Treatment Name: Cabozantinib (Cometriq)
Cabozantinib (Cometriq) is a Chemotherapy Regimen for Thyroid Cancer
How does cabozantinib work?
Cabozantinib is designed to enter cancerous thyroid cells. Once inside the cell, cabozantinib binds to and stops mutated proteins from causing these cancer cells to grow and divide.
Goals of therapy:
Cabozantinib is taken to slow the progression and decrease the symptoms of thyroid cancer and is not commonly given with the goal of cure.
- Usual starting dose: 140 mg (one 80 mg capsule + three 20 mg capsules) by mouth Once Daily
Cabozantinib is usually taken at home and is taken until the drug no longer works or unacceptable side effects occur.
In clinical studies, the most commonly reported side effects with cabozantinib are shown here:
- Diarrhea (63%)
- Blisters and skin redness on palms of hands and soles of feet (50%)
- Weight loss (48%)
- Loss of appetite (46%)
- Nausea (43%)
- Fatigue (41%)
- Altered or metallic taste in mouth (34%)
- Changes in hair color (34%)
- High blood pressure (33%)
- Mouth sores (29%)
- Constipation (27%)
- Bleeding (25%)
- Vomiting (24%)
- Weakness (21%)
- Trouble speaking (20%)
- Rash (19%)
- Dry skin (19%)
- Headache (18%)
- Jaw pain (18%)
- Abdominal pain (17%)
- Hair loss (16%), complete hair loss or baldness (0%)
- Pain in arms and legs (15%)
- Back pain (15%)
- Shortness of breath (14%)
- Joint pain (14%)
- Dizziness (14%)
- Mouth pain (14%)
- Dry mouth (13%)
- Trouble swallowing (13%)
- Muscle spasms (12%)
- Cough (12%)
- Heartburn (11%)
- Trouble sleeping (11%)
- Skin redness (11%)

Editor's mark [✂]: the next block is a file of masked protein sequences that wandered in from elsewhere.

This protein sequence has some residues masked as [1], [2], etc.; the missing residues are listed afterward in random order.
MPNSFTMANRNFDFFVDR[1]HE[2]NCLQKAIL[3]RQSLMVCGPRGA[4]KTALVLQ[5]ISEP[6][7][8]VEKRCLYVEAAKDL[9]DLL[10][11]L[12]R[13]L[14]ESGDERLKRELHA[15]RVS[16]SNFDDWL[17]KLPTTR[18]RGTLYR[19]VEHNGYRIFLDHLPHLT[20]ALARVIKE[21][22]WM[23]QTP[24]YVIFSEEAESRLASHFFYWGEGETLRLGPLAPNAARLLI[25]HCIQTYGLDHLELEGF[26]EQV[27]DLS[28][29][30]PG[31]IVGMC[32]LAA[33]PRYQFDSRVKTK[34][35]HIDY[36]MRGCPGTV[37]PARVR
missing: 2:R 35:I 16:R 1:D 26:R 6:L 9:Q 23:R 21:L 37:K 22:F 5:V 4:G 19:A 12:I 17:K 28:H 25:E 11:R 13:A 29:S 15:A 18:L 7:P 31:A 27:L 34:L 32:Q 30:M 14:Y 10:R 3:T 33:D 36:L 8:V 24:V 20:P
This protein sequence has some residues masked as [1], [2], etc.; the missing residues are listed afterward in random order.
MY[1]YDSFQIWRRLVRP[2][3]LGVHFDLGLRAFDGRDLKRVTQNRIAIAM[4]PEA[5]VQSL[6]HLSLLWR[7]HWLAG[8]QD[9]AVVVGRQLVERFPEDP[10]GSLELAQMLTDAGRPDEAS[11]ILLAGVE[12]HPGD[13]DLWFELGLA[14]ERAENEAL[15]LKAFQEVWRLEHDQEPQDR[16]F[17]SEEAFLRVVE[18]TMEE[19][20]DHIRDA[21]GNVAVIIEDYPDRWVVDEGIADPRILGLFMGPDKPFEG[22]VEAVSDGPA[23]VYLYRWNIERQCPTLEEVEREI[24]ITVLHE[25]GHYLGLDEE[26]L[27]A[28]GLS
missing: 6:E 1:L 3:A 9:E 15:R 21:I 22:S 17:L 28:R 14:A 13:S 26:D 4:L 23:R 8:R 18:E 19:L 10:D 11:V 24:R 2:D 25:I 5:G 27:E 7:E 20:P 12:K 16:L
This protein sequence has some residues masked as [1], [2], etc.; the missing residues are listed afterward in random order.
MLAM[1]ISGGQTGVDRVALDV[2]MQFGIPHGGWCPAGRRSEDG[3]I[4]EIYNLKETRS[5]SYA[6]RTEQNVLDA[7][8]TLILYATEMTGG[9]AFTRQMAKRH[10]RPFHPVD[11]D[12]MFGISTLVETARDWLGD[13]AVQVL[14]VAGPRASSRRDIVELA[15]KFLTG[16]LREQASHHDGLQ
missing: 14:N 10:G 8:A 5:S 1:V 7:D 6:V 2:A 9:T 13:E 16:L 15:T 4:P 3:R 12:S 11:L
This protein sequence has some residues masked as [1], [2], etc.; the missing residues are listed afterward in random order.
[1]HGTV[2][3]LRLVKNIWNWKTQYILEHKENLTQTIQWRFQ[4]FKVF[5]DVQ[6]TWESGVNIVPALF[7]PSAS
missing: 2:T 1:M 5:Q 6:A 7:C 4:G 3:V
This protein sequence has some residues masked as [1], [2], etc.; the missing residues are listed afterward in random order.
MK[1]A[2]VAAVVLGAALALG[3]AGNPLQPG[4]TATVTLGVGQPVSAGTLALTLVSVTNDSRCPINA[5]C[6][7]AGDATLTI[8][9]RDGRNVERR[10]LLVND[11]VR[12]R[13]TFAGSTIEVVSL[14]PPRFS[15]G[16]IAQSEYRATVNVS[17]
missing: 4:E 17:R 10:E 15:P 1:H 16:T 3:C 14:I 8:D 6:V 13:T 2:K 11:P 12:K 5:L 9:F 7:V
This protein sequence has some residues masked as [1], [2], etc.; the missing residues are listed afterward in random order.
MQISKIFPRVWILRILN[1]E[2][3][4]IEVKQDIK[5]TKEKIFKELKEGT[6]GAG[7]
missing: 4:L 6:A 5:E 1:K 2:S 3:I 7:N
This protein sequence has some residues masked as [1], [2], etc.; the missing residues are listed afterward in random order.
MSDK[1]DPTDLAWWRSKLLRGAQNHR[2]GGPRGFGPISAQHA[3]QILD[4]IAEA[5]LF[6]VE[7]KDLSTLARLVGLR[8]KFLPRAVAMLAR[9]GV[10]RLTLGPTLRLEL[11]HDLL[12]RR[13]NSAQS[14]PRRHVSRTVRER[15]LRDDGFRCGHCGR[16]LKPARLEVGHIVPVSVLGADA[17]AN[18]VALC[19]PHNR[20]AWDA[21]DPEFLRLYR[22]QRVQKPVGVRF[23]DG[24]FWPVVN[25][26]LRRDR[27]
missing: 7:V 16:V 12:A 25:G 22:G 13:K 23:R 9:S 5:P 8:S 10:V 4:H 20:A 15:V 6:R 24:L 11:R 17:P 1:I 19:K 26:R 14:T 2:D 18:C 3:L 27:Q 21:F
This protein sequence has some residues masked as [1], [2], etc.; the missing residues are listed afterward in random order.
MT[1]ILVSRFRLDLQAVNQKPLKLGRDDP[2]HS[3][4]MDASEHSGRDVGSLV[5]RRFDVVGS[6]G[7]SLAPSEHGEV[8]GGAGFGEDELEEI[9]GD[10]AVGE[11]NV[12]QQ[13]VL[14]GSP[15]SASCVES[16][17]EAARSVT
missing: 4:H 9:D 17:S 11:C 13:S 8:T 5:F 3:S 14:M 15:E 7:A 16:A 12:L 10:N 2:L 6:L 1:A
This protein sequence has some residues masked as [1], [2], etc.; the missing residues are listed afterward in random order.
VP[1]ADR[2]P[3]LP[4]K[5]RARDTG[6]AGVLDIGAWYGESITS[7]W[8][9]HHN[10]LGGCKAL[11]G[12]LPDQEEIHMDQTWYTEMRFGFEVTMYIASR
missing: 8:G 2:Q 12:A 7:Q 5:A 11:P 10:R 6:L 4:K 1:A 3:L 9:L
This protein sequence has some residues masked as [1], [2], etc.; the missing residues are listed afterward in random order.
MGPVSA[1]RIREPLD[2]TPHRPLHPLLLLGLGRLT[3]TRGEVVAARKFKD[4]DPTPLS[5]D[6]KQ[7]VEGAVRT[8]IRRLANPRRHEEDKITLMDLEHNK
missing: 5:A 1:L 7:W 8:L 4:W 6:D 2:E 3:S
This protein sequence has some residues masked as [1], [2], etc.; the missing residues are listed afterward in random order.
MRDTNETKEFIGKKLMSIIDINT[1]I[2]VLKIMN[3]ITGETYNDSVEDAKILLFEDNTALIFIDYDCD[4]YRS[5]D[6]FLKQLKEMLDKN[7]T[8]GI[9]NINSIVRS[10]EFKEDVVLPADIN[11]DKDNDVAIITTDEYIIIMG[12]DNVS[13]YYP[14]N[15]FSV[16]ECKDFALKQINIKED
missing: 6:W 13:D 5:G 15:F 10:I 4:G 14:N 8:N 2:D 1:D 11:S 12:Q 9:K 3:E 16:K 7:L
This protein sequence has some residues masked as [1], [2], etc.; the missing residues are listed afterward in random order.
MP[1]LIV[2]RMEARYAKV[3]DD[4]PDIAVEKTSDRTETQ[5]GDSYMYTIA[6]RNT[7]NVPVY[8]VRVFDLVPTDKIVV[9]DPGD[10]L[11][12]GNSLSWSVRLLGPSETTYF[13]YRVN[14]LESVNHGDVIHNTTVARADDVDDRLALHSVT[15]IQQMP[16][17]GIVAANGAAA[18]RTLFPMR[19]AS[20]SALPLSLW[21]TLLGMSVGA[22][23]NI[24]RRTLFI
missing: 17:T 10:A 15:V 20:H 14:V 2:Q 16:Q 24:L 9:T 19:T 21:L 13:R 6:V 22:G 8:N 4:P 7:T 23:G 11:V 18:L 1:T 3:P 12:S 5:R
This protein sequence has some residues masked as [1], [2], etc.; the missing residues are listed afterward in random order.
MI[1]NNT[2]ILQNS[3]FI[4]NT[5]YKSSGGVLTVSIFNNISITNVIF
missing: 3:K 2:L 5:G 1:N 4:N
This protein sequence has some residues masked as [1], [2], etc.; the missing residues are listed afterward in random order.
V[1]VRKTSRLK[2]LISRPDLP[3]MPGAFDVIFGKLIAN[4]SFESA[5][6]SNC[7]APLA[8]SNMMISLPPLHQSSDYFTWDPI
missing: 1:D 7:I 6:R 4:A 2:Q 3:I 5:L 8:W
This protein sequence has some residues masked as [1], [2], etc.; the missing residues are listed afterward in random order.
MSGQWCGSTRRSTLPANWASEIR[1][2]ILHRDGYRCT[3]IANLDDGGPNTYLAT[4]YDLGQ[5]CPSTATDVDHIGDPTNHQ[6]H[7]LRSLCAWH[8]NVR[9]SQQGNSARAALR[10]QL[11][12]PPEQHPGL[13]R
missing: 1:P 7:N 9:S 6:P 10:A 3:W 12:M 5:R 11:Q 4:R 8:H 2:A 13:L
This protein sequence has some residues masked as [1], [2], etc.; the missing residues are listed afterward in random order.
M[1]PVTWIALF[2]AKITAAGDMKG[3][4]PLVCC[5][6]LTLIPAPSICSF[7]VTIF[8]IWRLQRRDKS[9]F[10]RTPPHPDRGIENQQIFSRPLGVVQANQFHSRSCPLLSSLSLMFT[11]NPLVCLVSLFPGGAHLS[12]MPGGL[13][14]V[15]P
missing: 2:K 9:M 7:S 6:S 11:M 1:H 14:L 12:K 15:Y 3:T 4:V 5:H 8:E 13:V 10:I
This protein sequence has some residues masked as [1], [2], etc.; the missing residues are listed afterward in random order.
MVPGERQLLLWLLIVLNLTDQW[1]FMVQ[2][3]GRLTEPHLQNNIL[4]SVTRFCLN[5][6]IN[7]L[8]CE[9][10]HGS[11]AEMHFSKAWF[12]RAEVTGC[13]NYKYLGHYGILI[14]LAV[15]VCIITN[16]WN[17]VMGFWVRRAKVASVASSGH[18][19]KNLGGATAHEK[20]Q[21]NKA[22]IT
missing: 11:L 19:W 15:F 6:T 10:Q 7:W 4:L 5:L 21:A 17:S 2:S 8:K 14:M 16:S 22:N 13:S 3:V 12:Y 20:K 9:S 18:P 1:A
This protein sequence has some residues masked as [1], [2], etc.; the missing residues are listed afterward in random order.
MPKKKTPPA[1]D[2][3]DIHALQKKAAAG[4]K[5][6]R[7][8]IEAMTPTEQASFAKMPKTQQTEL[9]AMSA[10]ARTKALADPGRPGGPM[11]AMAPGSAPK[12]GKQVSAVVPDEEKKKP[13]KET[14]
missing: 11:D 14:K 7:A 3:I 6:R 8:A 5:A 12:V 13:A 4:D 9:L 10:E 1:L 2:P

- Burning sensation in mouth (10%)
Approximately 16% of patients discontinue cabozantinib due to unacceptable side effects
How often is monitoring needed?
Labs (blood tests) may be checked before treatment and periodically during treatment. Labs often include: Complete Blood Count (CBC), Comprehensive Metabolic Panel (CMP), calcitonin, carcinoembryonic antigen (CEA), thyroid stimulating hormone (TSH), parathyroid hormone (PTH), plus any others your doctor may order.
How often is imaging needed?
Imaging may be checked before treatment and approximately every 3 months during treatment. Imaging may include: magnetic resonance imaging (MRI), computerized tomography (CT) scans, or positron emission tomography (PET) scans.
How might blood test results/imaging affect treatment?
Depending upon the results, your doctor may advise to continue cabozantinib as planned, delay or switch therapy.
- Cabozantinib is supplied in “blister cards” that contain one week worth of doses. Remove capsules from the blister card immediately before each dose and do NOT remove ahead of time
- May cause destruction of the jawbone called osteonecrosis. You may need a dental exam prior to starting therapy with cabozantinib and periodically during treatment
- May cause painful redness, blistering, and peeling skin reaction on the palms of your hands and on the soles of your feet. This is known as Hand-Foot Syndrome. Ways to help reduce the risk of experiencing Hand-Foot Syndrome include using a non-alcoholic moisturizer daily on your hands and feet, avoid wearing gloves, avoid prolonged exposure to hot water, and avoid activities that put pressure or friction on your hands and feet